Wednesday, March 31, 2004

Time for Taxonomies?

We all know that it's tax season, but perhaps we should declare it taxonomy season, too? With so much focus on optimizing Web sites for search engine rankings and paid search listings, little attention is devoted to the importance of implementing robust taxonomies to define standardized and consistent metadata for one's content collection. The major Web search engines recognize the need for tagging content found on disparate Web sites in order to improve contextual matching and personalization algorithms, but is a top-down generalized search engine approach going to be able to tackle the task of developing a taxonomy for everything on the Web?

Last week I attended a seminar on taxonomies that was sponsored by Verity, Inc. Taxonomies are a hot topic. Maybe not exciting, but definitely hot. The room was filled with IT and information professionals who are faced with the tricky task of implementing a taxonomy across their institutions' content collections. With the help of a knowledge expert or an information specialist/librarian, creating a robust and dynamic taxonomy doesn't have to be difficult, particularly if tools and prebuilt taxonomies are available. However, all panelists at this seminar agreed that the trickiest aspect of building and implementing an organization-wide taxonomy involves pulling together and gaining consensus from the people in the various departments whose data, image files, sound, video or other types of content need to be assembled and categorized.

Not surprisingly, Verity specializes in software tools for mapping content into categories--what they call thematic mapping--and providing prebuilt taxonomies, usually build on an industry standard, such as the MeSH from Medline for medical information, or Factiva's company and industry taxonomy. Today's headline story about Verity's work on homeland security was referenced in the seminar, in large part because Verity had built a custom taxonomy in conjunction with the Department of Homeland Security for the project.

A couple of key take-aways from the seminar, which apply to both individual and institutional Web site publishers, as well as Web search engine companies:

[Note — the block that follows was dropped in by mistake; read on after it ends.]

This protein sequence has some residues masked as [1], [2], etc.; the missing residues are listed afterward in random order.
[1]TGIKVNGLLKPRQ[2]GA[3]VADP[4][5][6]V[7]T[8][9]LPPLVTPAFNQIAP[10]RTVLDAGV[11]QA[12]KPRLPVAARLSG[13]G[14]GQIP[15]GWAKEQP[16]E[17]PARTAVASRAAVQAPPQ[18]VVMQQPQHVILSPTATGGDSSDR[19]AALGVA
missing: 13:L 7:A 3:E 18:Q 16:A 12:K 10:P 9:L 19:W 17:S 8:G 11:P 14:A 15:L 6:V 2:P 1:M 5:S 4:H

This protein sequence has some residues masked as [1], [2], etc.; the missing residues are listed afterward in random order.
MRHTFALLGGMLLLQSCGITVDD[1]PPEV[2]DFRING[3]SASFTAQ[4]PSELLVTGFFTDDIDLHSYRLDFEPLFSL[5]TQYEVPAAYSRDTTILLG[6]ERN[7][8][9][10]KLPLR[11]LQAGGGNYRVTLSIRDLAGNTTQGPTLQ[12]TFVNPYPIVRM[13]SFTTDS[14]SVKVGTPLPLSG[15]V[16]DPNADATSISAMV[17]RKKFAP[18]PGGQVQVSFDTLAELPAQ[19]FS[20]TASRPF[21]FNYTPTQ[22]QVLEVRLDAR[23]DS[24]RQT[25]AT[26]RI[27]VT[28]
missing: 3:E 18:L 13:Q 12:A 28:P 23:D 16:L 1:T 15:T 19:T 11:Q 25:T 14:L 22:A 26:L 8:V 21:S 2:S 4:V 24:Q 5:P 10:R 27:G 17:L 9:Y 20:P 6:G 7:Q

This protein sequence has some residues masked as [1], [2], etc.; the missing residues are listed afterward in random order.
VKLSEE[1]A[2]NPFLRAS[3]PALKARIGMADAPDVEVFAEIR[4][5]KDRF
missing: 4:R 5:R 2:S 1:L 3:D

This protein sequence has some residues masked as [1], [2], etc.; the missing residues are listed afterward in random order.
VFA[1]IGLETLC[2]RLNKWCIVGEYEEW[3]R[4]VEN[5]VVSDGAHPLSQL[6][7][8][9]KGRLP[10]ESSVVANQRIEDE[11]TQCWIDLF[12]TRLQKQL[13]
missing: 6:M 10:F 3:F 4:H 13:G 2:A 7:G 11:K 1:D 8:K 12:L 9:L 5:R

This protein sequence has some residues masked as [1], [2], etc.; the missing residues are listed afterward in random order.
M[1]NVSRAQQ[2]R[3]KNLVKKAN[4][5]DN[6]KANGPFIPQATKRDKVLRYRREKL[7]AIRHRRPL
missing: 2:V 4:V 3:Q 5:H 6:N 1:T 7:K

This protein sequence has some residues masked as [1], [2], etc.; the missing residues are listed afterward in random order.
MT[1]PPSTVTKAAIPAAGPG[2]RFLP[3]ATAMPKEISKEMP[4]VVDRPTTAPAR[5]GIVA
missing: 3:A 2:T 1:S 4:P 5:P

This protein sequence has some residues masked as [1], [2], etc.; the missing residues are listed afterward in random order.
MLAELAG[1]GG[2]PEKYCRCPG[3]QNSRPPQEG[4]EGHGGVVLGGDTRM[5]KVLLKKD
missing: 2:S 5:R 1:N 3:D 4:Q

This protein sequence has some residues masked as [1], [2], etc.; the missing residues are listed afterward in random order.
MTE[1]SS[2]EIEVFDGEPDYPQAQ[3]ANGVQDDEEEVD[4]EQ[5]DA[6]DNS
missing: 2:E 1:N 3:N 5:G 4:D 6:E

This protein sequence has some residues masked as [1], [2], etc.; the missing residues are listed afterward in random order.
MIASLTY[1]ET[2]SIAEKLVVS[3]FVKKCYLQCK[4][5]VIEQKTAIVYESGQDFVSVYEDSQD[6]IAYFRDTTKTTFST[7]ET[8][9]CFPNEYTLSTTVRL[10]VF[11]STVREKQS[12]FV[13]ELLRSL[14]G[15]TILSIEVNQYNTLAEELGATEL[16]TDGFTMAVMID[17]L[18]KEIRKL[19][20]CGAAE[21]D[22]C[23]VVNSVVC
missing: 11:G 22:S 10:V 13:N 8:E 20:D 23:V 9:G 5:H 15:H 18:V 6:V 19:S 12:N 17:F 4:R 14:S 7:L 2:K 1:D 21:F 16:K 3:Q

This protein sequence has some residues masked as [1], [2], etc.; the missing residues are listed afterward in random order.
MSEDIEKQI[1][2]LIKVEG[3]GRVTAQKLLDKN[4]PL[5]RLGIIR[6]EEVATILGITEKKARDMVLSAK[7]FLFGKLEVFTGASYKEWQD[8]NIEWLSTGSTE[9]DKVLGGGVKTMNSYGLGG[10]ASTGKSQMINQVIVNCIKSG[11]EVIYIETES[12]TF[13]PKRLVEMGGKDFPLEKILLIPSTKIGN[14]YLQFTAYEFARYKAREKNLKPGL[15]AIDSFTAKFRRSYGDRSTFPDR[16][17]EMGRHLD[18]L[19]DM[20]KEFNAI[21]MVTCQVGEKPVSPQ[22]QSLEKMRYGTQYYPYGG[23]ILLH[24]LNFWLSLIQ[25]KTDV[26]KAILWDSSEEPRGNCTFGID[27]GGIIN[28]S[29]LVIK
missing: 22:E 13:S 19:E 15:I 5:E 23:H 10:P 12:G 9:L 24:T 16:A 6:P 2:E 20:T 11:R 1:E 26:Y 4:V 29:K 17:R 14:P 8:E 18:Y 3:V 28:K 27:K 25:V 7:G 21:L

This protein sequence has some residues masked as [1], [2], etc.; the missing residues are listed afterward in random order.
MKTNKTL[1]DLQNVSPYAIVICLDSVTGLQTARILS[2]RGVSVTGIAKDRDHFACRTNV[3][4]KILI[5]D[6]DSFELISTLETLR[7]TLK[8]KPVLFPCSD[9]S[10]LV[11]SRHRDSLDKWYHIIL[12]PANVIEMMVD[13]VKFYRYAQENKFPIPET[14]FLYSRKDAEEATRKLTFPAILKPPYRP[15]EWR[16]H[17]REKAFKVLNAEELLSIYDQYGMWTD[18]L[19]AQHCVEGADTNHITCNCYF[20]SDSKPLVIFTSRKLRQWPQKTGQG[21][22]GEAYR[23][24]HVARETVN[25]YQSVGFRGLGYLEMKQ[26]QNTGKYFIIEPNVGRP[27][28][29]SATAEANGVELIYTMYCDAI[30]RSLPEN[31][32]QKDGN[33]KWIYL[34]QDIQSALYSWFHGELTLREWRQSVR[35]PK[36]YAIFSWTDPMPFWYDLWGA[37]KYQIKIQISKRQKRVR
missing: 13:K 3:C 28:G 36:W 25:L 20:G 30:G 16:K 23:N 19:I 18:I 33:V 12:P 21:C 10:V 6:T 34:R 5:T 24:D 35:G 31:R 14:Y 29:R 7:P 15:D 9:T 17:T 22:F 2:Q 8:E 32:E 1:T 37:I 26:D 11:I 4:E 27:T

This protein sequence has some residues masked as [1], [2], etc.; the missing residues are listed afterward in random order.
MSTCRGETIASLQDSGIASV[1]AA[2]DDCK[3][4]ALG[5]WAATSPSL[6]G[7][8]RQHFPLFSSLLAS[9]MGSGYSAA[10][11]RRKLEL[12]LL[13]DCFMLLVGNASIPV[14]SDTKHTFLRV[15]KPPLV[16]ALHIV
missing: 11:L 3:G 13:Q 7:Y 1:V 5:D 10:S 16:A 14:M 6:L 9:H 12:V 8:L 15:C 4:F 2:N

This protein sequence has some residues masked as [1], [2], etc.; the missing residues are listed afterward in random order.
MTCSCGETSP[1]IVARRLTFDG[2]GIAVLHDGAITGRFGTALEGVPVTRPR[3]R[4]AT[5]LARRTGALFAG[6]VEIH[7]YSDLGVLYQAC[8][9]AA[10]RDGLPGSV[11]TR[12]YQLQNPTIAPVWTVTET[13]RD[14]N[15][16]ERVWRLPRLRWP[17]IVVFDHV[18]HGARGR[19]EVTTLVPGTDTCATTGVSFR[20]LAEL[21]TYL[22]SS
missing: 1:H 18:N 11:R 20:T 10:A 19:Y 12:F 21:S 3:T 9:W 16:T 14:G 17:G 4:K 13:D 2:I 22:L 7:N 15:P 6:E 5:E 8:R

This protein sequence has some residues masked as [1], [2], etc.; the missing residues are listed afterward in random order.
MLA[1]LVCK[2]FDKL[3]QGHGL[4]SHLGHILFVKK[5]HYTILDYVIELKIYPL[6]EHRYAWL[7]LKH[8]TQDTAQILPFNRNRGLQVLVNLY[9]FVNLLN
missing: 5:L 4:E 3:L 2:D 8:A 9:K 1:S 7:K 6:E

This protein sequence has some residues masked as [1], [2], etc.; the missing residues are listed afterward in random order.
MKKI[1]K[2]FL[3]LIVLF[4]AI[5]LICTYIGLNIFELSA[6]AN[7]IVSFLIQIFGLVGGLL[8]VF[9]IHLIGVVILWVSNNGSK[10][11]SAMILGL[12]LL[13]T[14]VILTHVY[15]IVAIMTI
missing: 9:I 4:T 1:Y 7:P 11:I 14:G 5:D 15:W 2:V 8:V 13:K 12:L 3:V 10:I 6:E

--To achieve a quality result in creating and using a taxonomy to tag content, a combination of machine tools (i.e., software) and human review is necessary. One speaker put it this way: "people for quality; tools for quantity."

--A major benefit of having an underlying taxonomy is the ability to create browse categories that enhance text search. Note to search interface designers: user tests show that the best approach includes a text search window as a first step, followed by related browse categories that can be used to refine a search. Alternatively, navigation paths could be devised based on the browse categories that apply to the initial text search.

When the subject is taxonomies, it is easy to get bogged down in terminology: what is a taxonomy vs. a thesaurus vs. an ontology. The Verity speaker did a superb job of differentiating between the terms. I won't try to replicate her definitions. Instead, I'll close with this thought: As institutions increasingly apply system-wide taxonomies to their internal and externally-shared content collections, we will be well along the path toward the Semantic Web, where it will be far easier to determine context of individual sites on the Web and to identify communities of related content. Especially if some standards are adopted.

Newsmap for Google News: One Step Closer to Automated News Layouts?